Small Town, Big Voice

Tristan Shields ’05 is in the middle of nowhere – like, the kind of nowhere that’s at least 30 minutes from any sign of, well, anything other than a handful of people who seem to really like horses and land. He’s sitting in the garage on his family farm, resting from his chores and listening to tunes from Bret Michaels’ new solo record, when his phone chimes.

Cee Lo Green is texting him.

“It’s just crazy to be in the backwoods of Virginia and get a text from Cee Lo Green – especially when you’re listening to a track with your own voice singing with Lil John and Bret Michaels,” says Shields. Last winter, he and his brother Rory recorded the backup vocals on Michaels’ new solo record, Get Your Rock On, which also features Grammy-winning rapper Lil John. “These guys are celebrities to us. We’re fans of these people. They live in Hollywood and L.A. We’re in Rixeyville, Va. Worlds apart. That we’re in a tiny little piece of their world is still surreal.”

To be fair, it hasn’t been very long that the Shields’ world collided with that of America’s favorite rock stars of soul, glam and rap. In fact, less than two years ago, they were just two farm boys rocking out in their garage-turned-studio (garage-io? stud-iage?) in the middle of nowhere and playing gigs as The Shields Brothers around D.C. and the Jersey Shore.

But then came former fellow theatre major Lacy Forrest ’03, a casting director for NBC’s The Voice, who suggested through Facebook that Shields try out for the show – and after six months of auditioning and waiting, The Shields Brothers appeared on the second season of the popular reality talent show judged by (among others) Cee Lo Green, who chose The Shields Brothers to be on his vocal team.

“It really shows how, now more than ever, Facebook and community building and networking have so much to do with where you end up,” says Shields. “The Voice has turned out to be the catalyst for all kinds of success.”

Most important, it gave them the exposure needed to create a broader fanbase – and taught them exactly how important those fans are.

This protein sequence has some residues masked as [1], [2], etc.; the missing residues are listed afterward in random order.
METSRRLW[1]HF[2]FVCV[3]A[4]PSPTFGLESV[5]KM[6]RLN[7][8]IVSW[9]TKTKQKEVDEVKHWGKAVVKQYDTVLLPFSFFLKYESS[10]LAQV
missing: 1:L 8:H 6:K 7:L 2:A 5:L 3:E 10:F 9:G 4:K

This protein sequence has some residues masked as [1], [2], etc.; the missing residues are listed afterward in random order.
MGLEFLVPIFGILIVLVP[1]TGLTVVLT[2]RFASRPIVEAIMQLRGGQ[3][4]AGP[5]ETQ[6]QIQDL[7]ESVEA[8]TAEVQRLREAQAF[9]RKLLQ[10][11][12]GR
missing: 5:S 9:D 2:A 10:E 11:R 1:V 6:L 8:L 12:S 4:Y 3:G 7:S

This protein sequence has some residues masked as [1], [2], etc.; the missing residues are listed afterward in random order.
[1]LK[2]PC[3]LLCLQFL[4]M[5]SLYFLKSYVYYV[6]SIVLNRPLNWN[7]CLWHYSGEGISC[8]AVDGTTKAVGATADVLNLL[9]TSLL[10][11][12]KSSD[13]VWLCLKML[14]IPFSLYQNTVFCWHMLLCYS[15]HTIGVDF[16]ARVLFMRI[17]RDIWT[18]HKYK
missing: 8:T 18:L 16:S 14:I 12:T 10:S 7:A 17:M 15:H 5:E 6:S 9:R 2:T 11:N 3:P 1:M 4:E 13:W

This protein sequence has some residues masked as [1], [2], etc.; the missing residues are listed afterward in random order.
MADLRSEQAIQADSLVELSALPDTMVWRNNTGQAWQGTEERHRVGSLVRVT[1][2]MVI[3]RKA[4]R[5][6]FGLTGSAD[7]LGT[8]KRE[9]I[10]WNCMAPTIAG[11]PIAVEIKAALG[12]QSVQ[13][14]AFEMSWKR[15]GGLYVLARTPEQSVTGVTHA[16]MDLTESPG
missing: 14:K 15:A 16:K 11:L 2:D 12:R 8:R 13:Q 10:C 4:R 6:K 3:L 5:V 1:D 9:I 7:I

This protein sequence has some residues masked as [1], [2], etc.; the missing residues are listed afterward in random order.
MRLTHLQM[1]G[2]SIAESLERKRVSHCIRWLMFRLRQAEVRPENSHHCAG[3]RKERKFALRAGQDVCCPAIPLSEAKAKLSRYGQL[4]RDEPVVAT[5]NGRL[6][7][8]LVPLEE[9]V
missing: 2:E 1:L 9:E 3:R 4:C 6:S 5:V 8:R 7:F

Case in point: Less than 24 hours after The Shields Brothers launched a fund for their new album on the crowd-funding website last March, their fans had topped the band’s $4,000 goal. By the time the campaign was over, their fans had raised $8,255.

“We wouldn’t have had that without The Voice,” admits Shields, adding that their Kickstarter success got them further attention, landing them a label with Potomac Records, not to mention a article using them as an example of how artists raise money today. “The music industry is morphing into something different now. These days it’s about talking with your Twitter followers, getting out on Facebook, doing videos for YouTube. It may seem cliché, but it’s all about the fans, especially in the new music, or, should I say, entertainment economy.”

Tristan and Rory Shields, The Shields Brothers

And so, The Shields Brothers are keeping their current fans excited and their new fans flocking with weekly cover videos on their YouTube channel; a new album, Kickstarter, which released in September; and an ongoing wink about “punching America in the face with rock ’n’ roll.”

“People like us because we have an edge, but we’re not negative. We represent the fun side of rock ’n’ roll,” says Shields. “We just want to rock and have fun and that’s it.”

And, he points out, you can rock out and have fun just about anywhere – especially when Cee Lo Green is just a text message away.

– Alicia Lutz ’98